However, in Korea taxis are not only inexpensive, but they are seemingly always there when you need one! On top of that, they are all nice and clean cars that are well taken care of by the driver who will likely be wearing white gloves :)

And the best part is that you will not – or cannot is the better word – tip the driver.  This gesture, while much appreciated in most cities around the world – is seen an an insult. That’s right – it’s an insult if you offer the driver more money than they are asking for. The reason for this is that you are telling them that their job is so low that you feel the need to overpay for the service!

But how do you get where you want to go? It’s actually not as hard as you may think. With directional words like ‘left’, ‘right’, ‘straight’ followed by ‘please go’, you will get to where you are going.

On your way home?  You’ll need to know your address followed by ‘please go’. It’s that easy if you know just a few words…but extremely difficult if you speak no Korean at all.

Once you get out of the taxi, a simple ‘thank you’ will be a great way to end your trip.

This is how to say thank you in Korean:

Asking for Directions in Korean

Let’s say you are on your way to meet a friend at a popular fried chicken restaurant called ‘Chi-Mek’ at Gwangyuk Subway station.

You get to the station just fine, but once you make it to street level, you have no idea which direction to take. So what do you do?

If you speak some Korean, you simply ask anyone ‘Where is Chi-Mek Restaurant’. As it is very popular in that area, they will give you directions – i.e. left, right, go straight and you will know where to go. Just a few simple Korean words and your problem is solved.

To get your point across in Korean, you only need to use one or two words instead of using full sentences as we do in English. Therefore learning grammatical rules isn’t exactly necessary when speaking Korean.

Booking Hotel Rooms in Korea

Once you arrive at your destination, you will need to get yourself a hotel or motel room. It is more likely that you will stay at a motel, as they are much less expensive, but are extremely clean and enjoyable to stay at.

Once you approach the desk at the motel, you will be asked questions such as ‘how many people?’, ‘how many nights?’, etc.

So how do you answer?

Even if your Korean is at a basic level, you will pick up on some words in the questions you will be asked such as ‘how many?’ (which is a very common question you will be asked in many situations), and can then answer using the few numbers you have learned, such as one, two or three. And that is all it will take to get you a room…and a smile from the clerk :)

Here is how to count from 1-4 in Korean: 

Relationships with Koreans 

Falling in Love in Korea 

From Korean boys who look (or just dress like) K Pop stars, and Korean women being some of the most beautiful in the entire world, there just might be a chance that you will fall in love when living and teaching in Korea. So if you meet that man or woman who instantly captures your heart, how will you communicate with them?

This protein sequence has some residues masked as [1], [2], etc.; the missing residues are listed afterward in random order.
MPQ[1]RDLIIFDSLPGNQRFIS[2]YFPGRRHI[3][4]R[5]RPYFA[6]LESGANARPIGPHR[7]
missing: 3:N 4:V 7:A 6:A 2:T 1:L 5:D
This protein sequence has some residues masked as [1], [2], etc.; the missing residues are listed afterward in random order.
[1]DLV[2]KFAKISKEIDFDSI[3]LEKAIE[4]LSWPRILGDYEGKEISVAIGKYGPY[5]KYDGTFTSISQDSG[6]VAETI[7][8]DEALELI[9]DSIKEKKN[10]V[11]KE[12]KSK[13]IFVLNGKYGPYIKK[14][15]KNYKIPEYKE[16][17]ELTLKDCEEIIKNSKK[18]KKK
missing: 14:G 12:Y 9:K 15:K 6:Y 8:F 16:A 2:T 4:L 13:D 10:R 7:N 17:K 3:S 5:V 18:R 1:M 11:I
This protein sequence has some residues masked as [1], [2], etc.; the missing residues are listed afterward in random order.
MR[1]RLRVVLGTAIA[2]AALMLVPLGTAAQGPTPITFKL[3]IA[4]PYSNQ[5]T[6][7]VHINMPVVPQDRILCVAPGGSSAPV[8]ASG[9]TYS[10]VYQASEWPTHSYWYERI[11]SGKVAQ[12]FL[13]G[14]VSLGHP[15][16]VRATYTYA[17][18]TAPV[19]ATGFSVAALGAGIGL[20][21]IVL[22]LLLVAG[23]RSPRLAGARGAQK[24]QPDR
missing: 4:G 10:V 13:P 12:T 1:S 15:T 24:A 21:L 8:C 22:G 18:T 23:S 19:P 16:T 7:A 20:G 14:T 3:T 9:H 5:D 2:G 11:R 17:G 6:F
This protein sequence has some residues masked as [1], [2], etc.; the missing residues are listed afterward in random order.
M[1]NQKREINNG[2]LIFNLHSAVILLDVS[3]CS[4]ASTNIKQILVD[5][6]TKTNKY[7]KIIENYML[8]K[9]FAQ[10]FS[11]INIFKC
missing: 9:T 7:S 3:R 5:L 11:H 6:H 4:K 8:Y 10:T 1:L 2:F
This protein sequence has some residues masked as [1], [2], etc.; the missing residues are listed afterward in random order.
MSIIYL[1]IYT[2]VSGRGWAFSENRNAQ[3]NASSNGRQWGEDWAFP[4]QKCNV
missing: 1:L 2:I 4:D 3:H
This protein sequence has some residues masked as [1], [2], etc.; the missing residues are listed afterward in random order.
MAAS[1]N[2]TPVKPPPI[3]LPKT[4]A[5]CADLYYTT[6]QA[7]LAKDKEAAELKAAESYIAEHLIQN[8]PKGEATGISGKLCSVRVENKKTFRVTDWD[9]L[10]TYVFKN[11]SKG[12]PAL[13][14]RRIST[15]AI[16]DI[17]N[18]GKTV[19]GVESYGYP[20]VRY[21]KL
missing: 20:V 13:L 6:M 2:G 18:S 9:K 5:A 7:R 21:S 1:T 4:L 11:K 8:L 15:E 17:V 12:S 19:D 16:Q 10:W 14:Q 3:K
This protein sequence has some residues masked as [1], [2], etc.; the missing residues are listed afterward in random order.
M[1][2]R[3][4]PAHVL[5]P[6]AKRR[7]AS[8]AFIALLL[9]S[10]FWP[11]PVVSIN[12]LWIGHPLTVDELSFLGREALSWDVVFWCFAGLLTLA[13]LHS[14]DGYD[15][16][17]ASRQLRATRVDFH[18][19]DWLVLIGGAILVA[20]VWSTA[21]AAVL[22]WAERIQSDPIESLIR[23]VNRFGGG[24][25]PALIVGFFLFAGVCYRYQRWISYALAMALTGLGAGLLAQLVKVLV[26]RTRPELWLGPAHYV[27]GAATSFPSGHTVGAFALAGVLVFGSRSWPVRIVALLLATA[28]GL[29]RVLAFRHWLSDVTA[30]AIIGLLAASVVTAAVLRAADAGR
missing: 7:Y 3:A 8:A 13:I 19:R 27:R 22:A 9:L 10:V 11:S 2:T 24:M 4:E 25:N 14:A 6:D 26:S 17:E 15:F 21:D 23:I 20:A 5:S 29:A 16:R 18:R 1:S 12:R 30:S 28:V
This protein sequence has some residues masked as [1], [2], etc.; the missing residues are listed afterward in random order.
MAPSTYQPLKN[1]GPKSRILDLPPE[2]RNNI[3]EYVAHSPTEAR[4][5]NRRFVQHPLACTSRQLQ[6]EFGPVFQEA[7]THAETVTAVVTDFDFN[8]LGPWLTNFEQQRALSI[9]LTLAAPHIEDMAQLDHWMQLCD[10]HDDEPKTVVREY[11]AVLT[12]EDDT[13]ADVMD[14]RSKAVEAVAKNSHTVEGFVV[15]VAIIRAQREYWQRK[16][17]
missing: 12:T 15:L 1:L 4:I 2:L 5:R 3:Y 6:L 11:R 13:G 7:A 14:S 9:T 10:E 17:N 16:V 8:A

You guessed it! You need to know how to speak some Korean!

Making Korean Friends 

making friends in korea

Aside from possibly meeting the love of your life in Korea, befriending Koreans is also possible as long as the language barrier isn’t too great.

Koreans are simply some of the nicest, warmest and friendliest people you will ever meet, and are more than happy to introduce you to everything that Korea has to offer. So don’t feel like your western co-teachers are the only people you will be making friends with!

The Many Benefits to Speaking Korean Fluently 

In a year or two after you have left Korea, you will likely be in the search for a job or a career. If you used your time in Korea wisely and dedicated a real effort to learn Korean to a conversational or even fluent level, you will have SO many options available to you.

As Korea has concentrated on expanding their economy on a global scale, there are abundant opportunities for those who are able to speak English and Korean.

The U.S-Korean Free Trade Agreement was the start or this global expansion but has steadily been growing ever since, making Korean one of the most popular languages to learn in the world.

So if you have any interest at all in learning Korean, don’t worry about what you will use it for in the future – it will be absolutely useful to you and will open up doors that you never knew existed!

The Best Korean Program for Conversational Korean

When you start out learning Korean, we do not recommend using books or starting with grammar. What we recommend is learning how to speak your first Korean words.

Being able to speak some basic words in Korean – and knowing that you are being understood – will be all of the motivation you will need to keep going.

The Beeline Language Korean Program will provide just that for you.

Get started by accessing the entire 3-level program now! 

Classroom Management

One of the key reasons for picking up some Korean is classroom management.

You will most likely be teaching kindergarten, elementary or middle school students. Although you’ll see them in English class, they will eventually (if not immediately) want to switch into Korean. Having an understanding of Korean will help you use commands and let you in on what they’re talking about.

Also, if you can speak a little bit of Korean, most students will think you’re fluent. At that point, Korean is no longer their “secret code.”

The Full Korean Experience

The final reason for learning Korean should be pretty obvious – you’ll be living in Korea!

Just imagine a foreign person moving to the U.S. or Canada. Would it be pretty ridiculous if they didn’t try to learn any English?? Yes – it would be ridiculous.

Additionally, if you really want to get the most of the experience you owe it to yourself – and to the locals – to at least try to learn some of their language!

So, don’t be that foreigner who lives and teaches English in Korea for a year (or more) without picking up some basics. It will definitely make your life easier. Also, it will show the locals that you care about them and their culture because you’re making an effort.